Feedback from recent assessments is a good starting point, and can often be used as the basis for an initial draft. Write down your thoughts and keep them close for easy reference throughout the rest of the process.

Your Enneagram, Life Principles, and Life Map are also helpful resources in determining a PDP. Because we bring our whole selves to work, it is important to reflect on these aspects of ourselves as we assess our goals for the future.

Your current role crafted within your job description is also a place to reflect and assess. Does it need updating? Are you accomplishing the things specifically outlined for you? This too may lead to some good discussions around focus and priorities with your supervisor.

Review the core competencies also related to your current position and assess areas you may need to sharpen or go back to. Are you fulfilling the competencies within the organization already outlined for you? Have you demonstrated on-going “mastery/skill” in these areas?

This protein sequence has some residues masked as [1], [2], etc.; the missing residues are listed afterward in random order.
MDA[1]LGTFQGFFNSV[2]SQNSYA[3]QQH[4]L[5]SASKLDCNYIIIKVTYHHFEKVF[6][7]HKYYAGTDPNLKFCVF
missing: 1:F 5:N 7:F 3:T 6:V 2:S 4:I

Step 2: Where do you want to go?

After establishing your current professional status, it’s time to identify where you want to be in the future. This is the time to think about how you define “success.” Remember that the purpose is to identify your motivations, not someone else’s expectations. This step may take time to complete, but it should be as thorough as possible.

You can identify both short and long-term ambitions; this is the time to think big. Since these ambitions may change over time, you should revisit this step periodically and revise your plan if necessary.

Step 3: Research Future Growth

Once you’ve assessed your current status and identified the path you want your career to take, it’s time to conduct research to gather information about how to get there. If you’re planning to advance to another position within an organization, this is a good time to find out what qualifications might be necessary for that position. Or if you want to pursue a career in a different field, find out what education, certifications or experience is required to make that transition.